Last Lecture nominations now open

GVL / Archive
Professor Darren Walhof speaks during the Last Lecture 2012

GVL / Archive Professor Darren Walhof speaks during the Last Lecture 2012

Computer science professor Randy Pausch had just found out his pancreatic cancer was terminal when he gave a lecture called “Really Achieving Your Childhood Dreams” to his students at Carnegie Mellon University in Pennsylvania in 2007.

The next year, he published a book called “The Last Lecture,” which sparked a series in schools across the nation, including Grand Valley State University.

Scott St. Louis, Student Senate vice president for the Educational Affairs Committee, said nominations for this year’s Last Lecture opened on Sept. 25 and will be accepted through Oct. 13.

“This year, we have the highest number of nominations in several years, if not the entire history of the event, at over 200,” St. Louis said.

He explained that the Student Senate’s Educational Affairs Committee reviews all nominations and presents the top choices to the general assembly, which makes the final decision after a discussion and vote. St. Louis added that the Educational Affairs Committee will notify the finalists that they could be chosen for the Last Lecture.

St. Louis said students can learn a lot from attending this event.

“It’s important that students understand the concept of lifelong learning and how a commitment to personal growth is a lifelong process that occurs within and outside the classroom,” he said. “In order to make the most of our lives, our capabilities of reflection and critical thinking must be actively nurtured long after graduation, and faculty members understand that very well.”

Last year, students nominated Kathleen Underwood to give the Last Lecture. Underwood has been teaching history and women and gender studies at GVSU for 16 years. She said she was surprised to be chosen.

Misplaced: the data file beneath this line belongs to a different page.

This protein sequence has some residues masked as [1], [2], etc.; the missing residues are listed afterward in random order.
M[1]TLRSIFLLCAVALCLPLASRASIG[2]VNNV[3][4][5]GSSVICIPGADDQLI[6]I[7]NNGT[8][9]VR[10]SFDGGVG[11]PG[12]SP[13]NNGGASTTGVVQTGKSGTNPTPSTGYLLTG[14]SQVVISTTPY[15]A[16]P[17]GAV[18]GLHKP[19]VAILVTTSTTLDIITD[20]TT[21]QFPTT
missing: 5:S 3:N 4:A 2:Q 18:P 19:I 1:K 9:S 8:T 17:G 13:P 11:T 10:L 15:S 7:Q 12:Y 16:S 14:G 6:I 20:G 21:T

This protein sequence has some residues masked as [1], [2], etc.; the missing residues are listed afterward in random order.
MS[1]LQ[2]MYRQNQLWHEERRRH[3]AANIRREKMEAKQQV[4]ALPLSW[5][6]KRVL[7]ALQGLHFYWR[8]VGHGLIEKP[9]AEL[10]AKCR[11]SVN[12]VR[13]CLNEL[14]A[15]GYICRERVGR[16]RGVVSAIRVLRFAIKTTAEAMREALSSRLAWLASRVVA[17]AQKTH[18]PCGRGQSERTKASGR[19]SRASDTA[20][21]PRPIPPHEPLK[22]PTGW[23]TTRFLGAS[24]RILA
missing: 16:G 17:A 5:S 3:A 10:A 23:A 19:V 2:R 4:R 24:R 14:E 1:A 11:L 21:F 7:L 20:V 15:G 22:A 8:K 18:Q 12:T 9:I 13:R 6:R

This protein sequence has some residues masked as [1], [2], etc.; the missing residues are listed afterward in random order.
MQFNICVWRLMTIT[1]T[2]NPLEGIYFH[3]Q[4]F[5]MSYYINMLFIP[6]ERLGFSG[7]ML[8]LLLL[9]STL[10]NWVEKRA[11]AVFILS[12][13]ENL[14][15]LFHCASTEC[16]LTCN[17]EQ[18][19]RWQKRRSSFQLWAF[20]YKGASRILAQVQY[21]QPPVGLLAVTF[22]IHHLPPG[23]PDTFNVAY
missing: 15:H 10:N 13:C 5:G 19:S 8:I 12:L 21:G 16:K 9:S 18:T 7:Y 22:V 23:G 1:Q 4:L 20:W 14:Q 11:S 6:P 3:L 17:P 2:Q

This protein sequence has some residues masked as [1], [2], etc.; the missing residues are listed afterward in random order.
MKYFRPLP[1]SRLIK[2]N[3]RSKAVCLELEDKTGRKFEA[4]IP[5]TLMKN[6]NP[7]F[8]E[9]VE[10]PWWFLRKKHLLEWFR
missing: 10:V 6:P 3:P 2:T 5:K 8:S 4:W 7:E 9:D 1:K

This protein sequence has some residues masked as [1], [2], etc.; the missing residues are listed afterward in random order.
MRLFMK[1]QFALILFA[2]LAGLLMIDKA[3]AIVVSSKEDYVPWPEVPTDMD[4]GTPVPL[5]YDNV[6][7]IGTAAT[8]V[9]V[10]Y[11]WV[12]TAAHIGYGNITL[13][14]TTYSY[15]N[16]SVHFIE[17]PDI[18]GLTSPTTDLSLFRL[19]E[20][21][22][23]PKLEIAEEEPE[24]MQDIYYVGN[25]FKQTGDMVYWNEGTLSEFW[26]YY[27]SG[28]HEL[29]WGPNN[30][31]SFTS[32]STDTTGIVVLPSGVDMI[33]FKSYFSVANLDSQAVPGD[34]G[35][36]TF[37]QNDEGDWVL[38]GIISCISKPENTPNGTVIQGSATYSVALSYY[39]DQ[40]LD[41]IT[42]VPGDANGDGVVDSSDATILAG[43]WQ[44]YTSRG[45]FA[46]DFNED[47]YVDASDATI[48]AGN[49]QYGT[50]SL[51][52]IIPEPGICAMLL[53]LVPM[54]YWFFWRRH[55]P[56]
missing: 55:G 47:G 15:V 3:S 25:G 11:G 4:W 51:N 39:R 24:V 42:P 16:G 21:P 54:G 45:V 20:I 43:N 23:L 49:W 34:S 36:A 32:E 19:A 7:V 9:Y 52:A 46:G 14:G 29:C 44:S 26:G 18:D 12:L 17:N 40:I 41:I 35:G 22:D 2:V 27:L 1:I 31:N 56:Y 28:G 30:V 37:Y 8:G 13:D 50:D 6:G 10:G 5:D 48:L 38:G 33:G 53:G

“Being asked to give the Last Lecture was one of the greatest honors I’ve had in my teaching career, which spans 33 years,” Underwood said. “It mattered a lot more to me that it was students than if it were faculty. To be highlighted by students makes all that we have ever done worthwhile.”

Underwood’s Last Lecture topic was the importance of taking risks and taking time off to figure out a career path. She said this topic stemmed from her personal experiences as a VISTA volunteer working to fight poverty abroad.

“I am convinced that being a student is a privilege,” she said. “You don’t get this chance ever again to be so focused on learning.”

Although this message may contradict the message that students should get their degree in four years or less, she said she believes it can be valuable to have these experiences.

Overall, she said the Last Lecture series is a great idea because it gives students a voice on campus.

“The fact that it is student-driven is really important,” Underwood said. “I like seeing our students use that influence.”

She offered some advice for this year’s speaker: “Speak from your heart, and don’t worry about what you think students will want to hear.”

To nominate a professor for the Last Lecture, visit For more information about the process or the event, contact Scott St. Louis at [email protected].